Keys to Creating a Powerful, Successful Capability Statement

By Gloria Larkin

During 19 years of successfully serving companies in the federal marketplace, and speaking to thousands of people all over the country one question never changes: “How do I get started?”

The answer is always to create a powerful Capability Statement. It is the key to building relationships with important decision-makers in government contracting, providing them with a concise description of the goods and services your business can provide, and serves as a consistent reminder of your firm. It is also often a requirement in many government registration processes.

Capability Statement Format

A Capability Statement should be created in Word or another easily editable program. It is concise (one or two pages) and specifically related to the individual agency’s needs. Ideally, it is a living document that will change depending on the targeted agency. Why? Because savvy contractors know that each agency has its own mission and focus, and they speak directly to those in their capability statement.

It is important that the document be visually interesting and have similar graphic elements to your company’s brand and logo. It must also be a searchable document that can be sent as a PDF file.

The five key sections included in a successful Capability Statement document are:

  1. Core competencies
  2. Past performance
  3. Differentiators
  4. Corporate Data
  5. Contact information

Core Competencies

This is a short introduction statement relating the company’s core competencies to the agency’s specific needs followed by key-word heavy bullet points—directly related to the target agency, its mission and identified opportunities.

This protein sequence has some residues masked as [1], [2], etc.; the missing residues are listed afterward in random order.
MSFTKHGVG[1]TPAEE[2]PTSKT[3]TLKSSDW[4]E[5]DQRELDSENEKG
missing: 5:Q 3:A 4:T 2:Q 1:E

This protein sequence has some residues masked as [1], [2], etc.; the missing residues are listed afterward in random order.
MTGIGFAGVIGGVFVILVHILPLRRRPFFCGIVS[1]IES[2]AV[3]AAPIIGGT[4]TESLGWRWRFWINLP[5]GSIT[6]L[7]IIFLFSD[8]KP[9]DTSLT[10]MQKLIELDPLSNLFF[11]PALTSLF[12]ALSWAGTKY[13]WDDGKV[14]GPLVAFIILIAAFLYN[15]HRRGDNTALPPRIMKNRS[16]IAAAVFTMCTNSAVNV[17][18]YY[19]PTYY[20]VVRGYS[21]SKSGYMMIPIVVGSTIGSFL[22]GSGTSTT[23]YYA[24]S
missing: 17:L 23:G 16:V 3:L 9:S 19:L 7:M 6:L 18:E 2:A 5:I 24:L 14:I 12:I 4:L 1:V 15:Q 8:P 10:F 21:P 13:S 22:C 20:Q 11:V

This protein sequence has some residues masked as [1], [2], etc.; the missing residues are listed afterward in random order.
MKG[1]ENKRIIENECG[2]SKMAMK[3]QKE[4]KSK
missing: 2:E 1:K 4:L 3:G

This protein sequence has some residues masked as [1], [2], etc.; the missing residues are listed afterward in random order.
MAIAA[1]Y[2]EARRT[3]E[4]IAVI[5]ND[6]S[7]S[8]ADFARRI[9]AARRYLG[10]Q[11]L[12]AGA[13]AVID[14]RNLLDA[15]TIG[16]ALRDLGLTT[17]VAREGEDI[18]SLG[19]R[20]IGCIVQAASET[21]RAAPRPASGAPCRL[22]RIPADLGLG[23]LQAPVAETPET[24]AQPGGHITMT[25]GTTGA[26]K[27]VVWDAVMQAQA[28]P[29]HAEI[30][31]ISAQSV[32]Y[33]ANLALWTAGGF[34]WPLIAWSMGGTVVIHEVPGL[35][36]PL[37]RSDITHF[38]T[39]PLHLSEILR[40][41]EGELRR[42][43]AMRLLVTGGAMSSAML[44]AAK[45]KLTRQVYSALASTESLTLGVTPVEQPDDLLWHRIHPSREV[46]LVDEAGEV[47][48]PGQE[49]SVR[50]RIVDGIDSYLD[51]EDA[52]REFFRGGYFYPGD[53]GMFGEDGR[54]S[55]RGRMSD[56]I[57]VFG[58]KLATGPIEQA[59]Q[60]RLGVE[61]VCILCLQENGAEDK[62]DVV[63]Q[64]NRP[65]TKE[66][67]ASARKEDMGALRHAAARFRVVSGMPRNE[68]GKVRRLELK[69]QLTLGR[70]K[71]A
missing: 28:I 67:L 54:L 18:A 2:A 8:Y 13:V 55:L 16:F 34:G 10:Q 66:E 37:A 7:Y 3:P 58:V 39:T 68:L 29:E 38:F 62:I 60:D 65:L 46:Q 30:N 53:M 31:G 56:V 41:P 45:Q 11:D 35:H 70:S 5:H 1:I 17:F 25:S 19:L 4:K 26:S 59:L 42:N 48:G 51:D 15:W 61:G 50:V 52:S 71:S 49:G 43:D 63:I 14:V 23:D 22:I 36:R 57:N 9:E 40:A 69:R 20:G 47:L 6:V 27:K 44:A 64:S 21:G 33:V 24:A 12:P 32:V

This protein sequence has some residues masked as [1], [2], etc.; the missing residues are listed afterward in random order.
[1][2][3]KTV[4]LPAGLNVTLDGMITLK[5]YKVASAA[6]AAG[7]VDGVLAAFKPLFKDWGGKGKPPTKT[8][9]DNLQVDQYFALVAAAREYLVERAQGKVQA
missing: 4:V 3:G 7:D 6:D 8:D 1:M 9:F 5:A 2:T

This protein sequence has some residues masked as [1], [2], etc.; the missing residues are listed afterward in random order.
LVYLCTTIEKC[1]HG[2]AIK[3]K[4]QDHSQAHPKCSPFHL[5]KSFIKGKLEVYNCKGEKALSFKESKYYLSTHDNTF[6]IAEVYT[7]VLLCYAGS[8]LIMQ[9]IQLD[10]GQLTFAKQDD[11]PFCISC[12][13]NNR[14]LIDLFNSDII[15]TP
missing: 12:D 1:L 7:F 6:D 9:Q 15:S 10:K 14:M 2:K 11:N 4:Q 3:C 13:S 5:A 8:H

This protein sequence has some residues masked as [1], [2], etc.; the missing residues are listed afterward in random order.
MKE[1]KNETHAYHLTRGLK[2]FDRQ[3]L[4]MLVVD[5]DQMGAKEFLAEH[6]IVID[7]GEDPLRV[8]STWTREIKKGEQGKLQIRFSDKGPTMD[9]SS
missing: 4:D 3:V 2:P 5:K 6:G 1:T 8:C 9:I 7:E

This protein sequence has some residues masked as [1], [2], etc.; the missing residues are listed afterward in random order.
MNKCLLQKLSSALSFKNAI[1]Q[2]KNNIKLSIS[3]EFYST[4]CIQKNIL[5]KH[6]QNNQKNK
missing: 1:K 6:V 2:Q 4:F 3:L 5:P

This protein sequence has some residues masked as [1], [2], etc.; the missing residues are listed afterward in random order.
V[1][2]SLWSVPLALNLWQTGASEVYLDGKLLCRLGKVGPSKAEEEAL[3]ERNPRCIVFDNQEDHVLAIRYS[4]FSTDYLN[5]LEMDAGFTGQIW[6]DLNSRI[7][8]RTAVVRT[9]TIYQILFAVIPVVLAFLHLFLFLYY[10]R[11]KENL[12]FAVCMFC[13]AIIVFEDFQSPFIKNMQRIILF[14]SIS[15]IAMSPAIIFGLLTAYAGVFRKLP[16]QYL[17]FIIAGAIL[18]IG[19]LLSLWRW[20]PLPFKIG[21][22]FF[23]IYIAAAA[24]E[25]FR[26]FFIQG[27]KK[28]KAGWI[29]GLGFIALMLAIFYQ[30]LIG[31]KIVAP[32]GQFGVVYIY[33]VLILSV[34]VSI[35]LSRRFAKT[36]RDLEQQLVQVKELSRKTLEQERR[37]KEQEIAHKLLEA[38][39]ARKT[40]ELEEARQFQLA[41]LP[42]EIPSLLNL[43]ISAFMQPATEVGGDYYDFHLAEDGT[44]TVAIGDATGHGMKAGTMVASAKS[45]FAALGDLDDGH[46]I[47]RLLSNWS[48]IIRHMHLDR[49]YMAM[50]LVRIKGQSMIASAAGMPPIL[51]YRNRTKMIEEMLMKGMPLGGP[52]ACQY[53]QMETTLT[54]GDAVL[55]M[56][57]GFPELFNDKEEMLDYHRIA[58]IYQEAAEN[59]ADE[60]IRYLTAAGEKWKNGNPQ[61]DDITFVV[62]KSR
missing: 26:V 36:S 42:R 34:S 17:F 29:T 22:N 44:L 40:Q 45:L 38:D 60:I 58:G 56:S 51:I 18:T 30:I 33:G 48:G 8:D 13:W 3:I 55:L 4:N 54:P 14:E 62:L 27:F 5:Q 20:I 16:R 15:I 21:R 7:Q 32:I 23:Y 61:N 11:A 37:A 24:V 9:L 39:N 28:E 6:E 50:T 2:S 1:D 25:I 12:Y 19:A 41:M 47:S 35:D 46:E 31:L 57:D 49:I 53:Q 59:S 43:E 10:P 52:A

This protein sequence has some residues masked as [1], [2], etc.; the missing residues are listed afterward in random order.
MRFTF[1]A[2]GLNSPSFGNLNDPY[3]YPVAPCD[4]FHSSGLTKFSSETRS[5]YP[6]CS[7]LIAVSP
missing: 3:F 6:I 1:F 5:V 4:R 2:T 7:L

Past Performance

Tell the story of your work by giving specific examples of two to three past customers for whom your business has done work similar to the target’s requirements. If the past projects do not relate to the targeted agency’s needs, do not include them. Include the contract number, value, timeframe and a brief description of the work done. Include metrics and customer benefits. Be sure to include a reference contact person’s name, title, email address and phone number.

Differentiators

A succinct, clear statement that relates will help the procurement and purchasing staff, the program managers, end users and small business representatives understand why they should pick your firm over other competitors. Ask yourself, how is your company best suited for the needs of this agency? What is it about your services that make you stand out? Why are your products better solutions than your competitors? Ideally work in metrics to prove your capacity and full range of experience relating to the target’s upcoming needs.

Company Data

Begin with one or two short sentences of a company description. Note the size of your firm, your revenue, number of employees, and the typical geographic area served if these are compatible with what your target needs. If not, simply focus on these details:

  • DUNS
  • Socio-economic certifications
  • NAICS (codes only)
  • CAGE Code
  • Accept Credit and Purchase Cards
  • GSA Schedule contract number(s)
  • Other federal contract vehicles
  • BPAs and other federal contract numbers
  • State Contract Numbers
  • Name (a specific person)
  • Address
  • Phone (main and cell)
  • Email (a personal email, not info@)

If your firm has won any awards, received accolades or has notable accomplishments relating to the target, list them only if you have space.

A powerful Capability Statement will open doors to contracting opportunities in the federal government. When properly written, it sets your company far above your competition and gives the decision-maker a reason to spend their time with you.

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